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How much plastic have humans made?

Humans have created more than 8 billion metric tons of plastic since the large-scale production of synthetic materials began in the early 1950s, a new study suggests.

Paying people to save trees could also save money

Paying people to conserve trees may be a cost-effective way to curb deforestation and reduce carbon emissions and should be a key component of fighting climate change, a new study suggests.

Clam fossils show rising sea levels boost parasites

New research suggests that parasitic infections could increase in the next century due to rising sea levels caused by climate change.

Oil can lead fish to make bad decisions

Oil can negatively affect the higher-order thinking of coral reef fish, making them more vulnerable to predators and less able to find a livable habitat, new research suggests.

Fruit flies use a ‘map’ to avoid the heat

Researchers have created a visualization of how fruit flies sense and process temperature and humidity with a “sensory map” in their brains.

How treating brittle bones prevents gum disease

Treatment for osteoporosis may also help prevent gum disease, according to a new study that looked at the prevalence of periodontitis in postmenopausal women.

Drug combo could repair fetal alcohol damage

Two drugs may erase the learning and memory deficits caused by fetal alcohol exposure when given after birth, according to new research with mice.

Yoga rivals P.T. for chronic low back pain

Yoga is as effective as physical therapy to treat mild to moderate chronic low back pain, research finds, including for some underserved patients with more severe functional disability.

Aging oilfields pollute more and produce less

As the world’s largest oilfields age, the power required to keep them operating can rise dramatically even as the amount of petroleum they produce drops, a new study suggests.

Clipping cartilage after knee surgery doesn’t help

Medical doctors have discovered that clipping or removing loose cartilage after knee surgery for meniscal tears—one of the most common orthopedic surgical procedures—does not benefit the patient.

Does 1 supergene control sperm size and speed?

The shape, size, and swimming speed of sperm all depend on one supergene, according to new research with zebra finches.

Even gecko grip has its limits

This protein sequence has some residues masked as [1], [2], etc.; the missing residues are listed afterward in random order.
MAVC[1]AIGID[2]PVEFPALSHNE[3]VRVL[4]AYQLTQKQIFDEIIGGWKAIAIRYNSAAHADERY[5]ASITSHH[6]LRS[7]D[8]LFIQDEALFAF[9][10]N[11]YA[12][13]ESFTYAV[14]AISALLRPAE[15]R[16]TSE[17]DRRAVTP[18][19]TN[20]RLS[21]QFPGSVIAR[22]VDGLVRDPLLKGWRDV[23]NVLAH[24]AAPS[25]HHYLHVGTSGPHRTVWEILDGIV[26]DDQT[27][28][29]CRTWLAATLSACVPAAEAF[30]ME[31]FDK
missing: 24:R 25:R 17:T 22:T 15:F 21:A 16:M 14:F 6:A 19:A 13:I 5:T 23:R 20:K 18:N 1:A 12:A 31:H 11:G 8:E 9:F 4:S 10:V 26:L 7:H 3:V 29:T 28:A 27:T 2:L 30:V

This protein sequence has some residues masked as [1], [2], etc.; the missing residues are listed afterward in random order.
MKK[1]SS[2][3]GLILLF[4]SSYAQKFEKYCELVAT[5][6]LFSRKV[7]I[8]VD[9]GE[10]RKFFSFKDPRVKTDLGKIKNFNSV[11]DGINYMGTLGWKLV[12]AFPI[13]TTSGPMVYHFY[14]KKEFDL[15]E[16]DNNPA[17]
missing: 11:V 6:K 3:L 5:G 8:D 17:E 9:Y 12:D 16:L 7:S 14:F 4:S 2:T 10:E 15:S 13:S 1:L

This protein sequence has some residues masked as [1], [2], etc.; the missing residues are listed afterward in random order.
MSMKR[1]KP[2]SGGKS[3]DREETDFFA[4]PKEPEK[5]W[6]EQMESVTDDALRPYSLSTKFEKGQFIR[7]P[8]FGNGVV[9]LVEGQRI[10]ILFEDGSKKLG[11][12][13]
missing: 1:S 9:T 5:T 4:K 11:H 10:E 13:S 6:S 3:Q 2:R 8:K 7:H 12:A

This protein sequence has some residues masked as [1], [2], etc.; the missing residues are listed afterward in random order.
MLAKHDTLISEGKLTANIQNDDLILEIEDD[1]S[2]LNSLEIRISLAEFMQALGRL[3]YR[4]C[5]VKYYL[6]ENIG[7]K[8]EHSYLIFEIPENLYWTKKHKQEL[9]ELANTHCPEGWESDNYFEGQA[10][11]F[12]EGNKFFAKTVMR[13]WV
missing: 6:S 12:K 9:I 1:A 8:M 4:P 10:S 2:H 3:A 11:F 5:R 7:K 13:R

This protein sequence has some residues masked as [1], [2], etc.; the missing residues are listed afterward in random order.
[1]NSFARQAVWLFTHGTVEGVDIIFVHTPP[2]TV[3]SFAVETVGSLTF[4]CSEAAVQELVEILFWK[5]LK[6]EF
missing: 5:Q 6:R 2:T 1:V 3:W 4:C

While geckos have amazing adhesive strength, a new theoretical study finds that adhesion has its limits and geckos still experience falls.

Telling languages apart may begin in the womb

A month before birth, fetuses can distinguish between someone speaking to them in English and in Japanese.

1 amino acid may give some whales teeth

Reserchers have found that a variation in a single amino acid in a key receptor in whales may explain why some species are sleek hunters (like orcas) while others are gargantuan filter feeders (like humpbacks).

Odd grains like einkorn are making a comeback

Just a few kinds of white and wheat flour dominated the markets for a century, but ancient and heritage varieties of wheat are making a comeback.

Dolphins inspire potential treatment for trauma

A potentially life-saving method to help raise blood pressure in trauma victims experiencing blood loss gets its inspiration from dolphins and seals.

Watch new rescue robot grow and twist like a vine

Inspired by natural organisms—such as vines, fungi, and nerve cells—that cover distance by growing, mechanical engineers have created a new type of soft robot that can extend itself like a fast-moving vine.

You probably can’t tell how much fat is in ice cream

A team of food scientists has found that most people can’t tell the difference between fat levels in ice creams.

These viruses may skew children’s odds of diabetes

Viruses in the intestines may affect a person’s chance of developing type 1 diabetes, report researchers.

Could apes ever learn to speak like people?

War for the Planet of the Apes, the latest movie in the enduring Planet of the Apes franchise, took the top spot at the box office on its opening weekend and is one of the biggest films of the summer.